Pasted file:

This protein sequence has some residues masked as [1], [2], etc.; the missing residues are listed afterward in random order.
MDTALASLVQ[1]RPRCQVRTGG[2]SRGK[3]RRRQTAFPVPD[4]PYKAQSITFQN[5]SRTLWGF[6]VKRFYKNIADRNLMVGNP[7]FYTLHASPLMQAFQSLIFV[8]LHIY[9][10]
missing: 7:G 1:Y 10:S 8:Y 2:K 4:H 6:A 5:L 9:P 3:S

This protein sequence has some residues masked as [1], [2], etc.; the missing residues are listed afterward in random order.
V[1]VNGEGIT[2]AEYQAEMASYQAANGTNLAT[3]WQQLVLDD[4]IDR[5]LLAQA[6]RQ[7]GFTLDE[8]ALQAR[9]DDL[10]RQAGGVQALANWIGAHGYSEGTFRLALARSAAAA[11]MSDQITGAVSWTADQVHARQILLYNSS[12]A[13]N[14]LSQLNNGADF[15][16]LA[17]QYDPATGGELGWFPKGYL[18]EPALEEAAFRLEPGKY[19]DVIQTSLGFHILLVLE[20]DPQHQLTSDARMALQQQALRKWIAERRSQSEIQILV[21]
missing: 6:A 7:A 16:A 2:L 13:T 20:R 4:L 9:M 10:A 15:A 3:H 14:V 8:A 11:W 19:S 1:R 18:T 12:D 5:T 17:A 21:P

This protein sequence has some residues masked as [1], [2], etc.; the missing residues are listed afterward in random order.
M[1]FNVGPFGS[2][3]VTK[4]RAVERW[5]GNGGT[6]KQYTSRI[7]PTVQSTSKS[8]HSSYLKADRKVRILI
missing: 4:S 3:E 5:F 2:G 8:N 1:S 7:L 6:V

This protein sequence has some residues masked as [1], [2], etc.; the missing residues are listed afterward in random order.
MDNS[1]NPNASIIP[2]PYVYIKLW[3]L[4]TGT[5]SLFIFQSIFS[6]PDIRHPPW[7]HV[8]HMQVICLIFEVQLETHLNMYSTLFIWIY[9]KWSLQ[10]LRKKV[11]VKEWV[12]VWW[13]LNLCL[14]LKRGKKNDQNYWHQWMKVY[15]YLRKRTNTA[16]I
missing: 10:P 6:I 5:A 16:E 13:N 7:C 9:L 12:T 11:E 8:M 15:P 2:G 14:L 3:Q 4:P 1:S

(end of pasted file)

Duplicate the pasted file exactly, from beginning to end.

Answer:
This protein sequence has some residues masked as [1], [2], etc.; the missing residues are listed afterward in random order.
MDTALASLVQ[1]RPRCQVRTGG[2]SRGK[3]RRRQTAFPVPD[4]PYKAQSITFQN[5]SRTLWGF[6]VKRFYKNIADRNLMVGNP[7]FYTLHASPLMQAFQSLIFV[8]LHIY[9][10]
missing: 7:G 1:Y 10:S 8:Y 2:K 4:H 6:A 5:L 9:P 3:S

This protein sequence has some residues masked as [1], [2], etc.; the missing residues are listed afterward in random order.
V[1]VNGEGIT[2]AEYQAEMASYQAANGTNLAT[3]WQQLVLDD[4]IDR[5]LLAQA[6]RQ[7]GFTLDE[8]ALQAR[9]DDL[10]RQAGGVQALANWIGAHGYSEGTFRLALARSAAAA[11]MSDQITGAVSWTADQVHARQILLYNSS[12]A[13]N[14]LSQLNNGADF[15][16]LA[17]QYDPATGGELGWFPKGYL[18]EPALEEAAFRLEPGKY[19]DVIQTSLGFHILLVLE[20]DPQHQLTSDARMALQQQALRKWIAERRSQSEIQILV[21]
missing: 6:A 7:A 16:A 2:L 13:T 20:R 4:L 9:M 10:A 15:A 3:H 14:V 8:A 11:W 19:S 1:R 18:T 12:D 5:T 17:A 21:P

This protein sequence has some residues masked as [1], [2], etc.; the missing residues are listed afterward in random order.
M[1]FNVGPFGS[2][3]VTK[4]RAVERW[5]GNGGT[6]KQYTSRI[7]PTVQSTSKS[8]HSSYLKADRKVRILI
missing: 4:S 3:E 5:F 2:G 8:N 1:S 7:L 6:V

This protein sequence has some residues masked as [1], [2], etc.; the missing residues are listed afterward in random order.
MDNS[1]NPNASIIP[2]PYVYIKLW[3]L[4]TGT[5]SLFIFQSIFS[6]PDIRHPPW[7]HV[8]HMQVICLIFEVQLETHLNMYSTLFIWIY[9]KWSLQ[10]LRKKV[11]VKEWV[12]VWW[13]LNLCL[14]LKRGKKNDQNYWHQWMKVY[15]YLRKRTNTA[16]I
missing: 10:P 6:I 5:A 16:E 13:N 7:C 9:L 12:T 11:E 8:M 15:P 2:G 14:L 3:Q 4:P 1:S